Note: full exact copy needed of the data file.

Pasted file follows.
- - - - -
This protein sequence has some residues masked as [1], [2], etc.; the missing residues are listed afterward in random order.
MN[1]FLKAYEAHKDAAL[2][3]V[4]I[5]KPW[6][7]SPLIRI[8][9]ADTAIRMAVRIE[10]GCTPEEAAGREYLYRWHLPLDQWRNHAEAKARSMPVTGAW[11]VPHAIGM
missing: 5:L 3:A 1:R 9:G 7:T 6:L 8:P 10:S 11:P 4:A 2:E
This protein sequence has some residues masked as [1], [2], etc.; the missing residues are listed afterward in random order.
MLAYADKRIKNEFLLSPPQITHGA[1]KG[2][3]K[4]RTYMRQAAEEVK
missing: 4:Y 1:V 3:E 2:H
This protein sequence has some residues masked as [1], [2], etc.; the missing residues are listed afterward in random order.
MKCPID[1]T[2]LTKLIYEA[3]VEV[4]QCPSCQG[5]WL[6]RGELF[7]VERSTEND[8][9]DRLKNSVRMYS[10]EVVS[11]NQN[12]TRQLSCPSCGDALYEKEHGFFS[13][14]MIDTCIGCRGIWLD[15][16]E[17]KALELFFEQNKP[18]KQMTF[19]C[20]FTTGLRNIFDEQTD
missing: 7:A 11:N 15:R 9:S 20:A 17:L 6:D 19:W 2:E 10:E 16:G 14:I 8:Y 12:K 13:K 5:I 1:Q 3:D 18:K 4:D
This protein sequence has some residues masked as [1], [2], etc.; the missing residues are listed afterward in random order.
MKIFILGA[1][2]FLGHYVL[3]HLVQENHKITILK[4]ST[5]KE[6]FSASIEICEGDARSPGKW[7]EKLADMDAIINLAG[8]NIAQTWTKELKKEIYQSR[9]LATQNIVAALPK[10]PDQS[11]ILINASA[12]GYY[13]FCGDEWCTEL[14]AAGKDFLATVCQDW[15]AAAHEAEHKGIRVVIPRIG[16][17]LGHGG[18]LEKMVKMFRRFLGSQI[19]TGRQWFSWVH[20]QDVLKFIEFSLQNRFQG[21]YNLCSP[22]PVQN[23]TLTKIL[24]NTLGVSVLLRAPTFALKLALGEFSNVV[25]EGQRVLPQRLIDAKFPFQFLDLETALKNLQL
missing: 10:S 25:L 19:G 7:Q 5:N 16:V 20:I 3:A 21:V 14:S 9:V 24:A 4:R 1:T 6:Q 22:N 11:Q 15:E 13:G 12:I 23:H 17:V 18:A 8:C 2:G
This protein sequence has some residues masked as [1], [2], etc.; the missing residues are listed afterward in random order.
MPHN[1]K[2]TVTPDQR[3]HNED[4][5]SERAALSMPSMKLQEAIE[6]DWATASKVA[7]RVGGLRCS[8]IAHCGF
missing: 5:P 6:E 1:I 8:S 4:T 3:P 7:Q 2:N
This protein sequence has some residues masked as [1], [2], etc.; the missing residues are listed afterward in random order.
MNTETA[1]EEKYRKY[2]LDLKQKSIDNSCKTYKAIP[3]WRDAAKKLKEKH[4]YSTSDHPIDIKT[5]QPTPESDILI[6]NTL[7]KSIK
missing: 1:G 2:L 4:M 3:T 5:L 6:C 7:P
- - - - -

This protein sequence has some residues masked as [1], [2], etc.; the missing residues are listed afterward in random order.
MN[1]FLKAYEAHKDAAL[2][3]V[4]I[5]KPW[6][7]SPLIRI[8][9]ADTAIRMAVRIE[10]GCTPEEAAGREYLYRWHLPLDQWRNHAEAKARSMPVTGAW[11]VPHAIGM
missing: 5:L 3:A 1:R 9:G 7:T 6:L 8:P 10:S 11:P 4:A 2:E
This protein sequence has some residues masked as [1], [2], etc.; the missing residues are listed afterward in random order.
MLAYADKRIKNEFLLSPPQITHGA[1]KG[2][3]K[4]RTYMRQAAEEVK
missing: 4:Y 1:V 3:E 2:H
This protein sequence has some residues masked as [1], [2], etc.; the missing residues are listed afterward in random order.
MKCPID[1]T[2]LTKLIYEA[3]VEV[4]QCPSCQG[5]WL[6]RGELF[7]VERSTEND[8][9]DRLKNSVRMYS[10]EVVS[11]NQN[12]TRQLSCPSCGDALYEKEHGFFS[13][14]MIDTCIGCRGIWLD[15][16]E[17]KALELFFEQNKP[18]KQMTF[19]C[20]FTTGLRNIFDEQTD
missing: 7:A 11:N 15:R 9:S 20:A 17:L 6:D 19:W 2:E 10:E 16:G 14:I 8:Y 12:K 13:K 5:I 1:Q 3:D 18:K 4:D
This protein sequence has some residues masked as [1], [2], etc.; the missing residues are listed afterward in random order.
MKIFILGA[1][2]FLGHYVL[3]HLVQENHKITILK[4]ST[5]KE[6]FSASIEICEGDARSPGKW[7]EKLADMDAIINLAG[8]NIAQTWTKELKKEIYQSR[9]LATQNIVAALPK[10]PDQS[11]ILINASA[12]GYY[13]FCGDEWCTEL[14]AAGKDFLATVCQDW[15]AAAHEAEHKGIRVVIPRIG[16][17]LGHGG[18]LEKMVKMFRRFLGSQI[19]TGRQWFSWVH[20]QDVLKFIEFSLQNRFQG[21]YNLCSP[22]PVQN[23]TLTKIL[24]NTLGVSVLLRAPTFALKLALGEFSNVV[25]EGQRVLPQRLIDAKFPFQFLDLETALKNLQL
missing: 10:S 25:L 19:G 7:Q 5:N 16:V 20:I 3:A 21:V 14:S 9:V 24:A 4:R 1:T 6:Q 22:N 11:Q 15:E 13:G 12:I 23:H 17:V 18:A 8:C 2:G
This protein sequence has some residues masked as [1], [2], etc.; the missing residues are listed afterward in random order.
MPHN[1]K[2]TVTPDQR[3]HNED[4][5]SERAALSMPSMKLQEAIE[6]DWATASKVA[7]RVGGLRCS[8]IAHCGF
missing: 5:P 6:E 1:I 8:S 4:T 3:P 7:Q 2:N
This protein sequence has some residues masked as [1], [2], etc.; the missing residues are listed afterward in random order.
MNTETA[1]EEKYRKY[2]LDLKQKSIDNSCKTYKAIP[3]WRDAAKKLKEKH[4]YSTSDHPIDIKT[5]QPTPESDILI[6]NTL[7]KSIK
missing: 1:G 2:L 4:M 3:T 5:L 6:C 7:P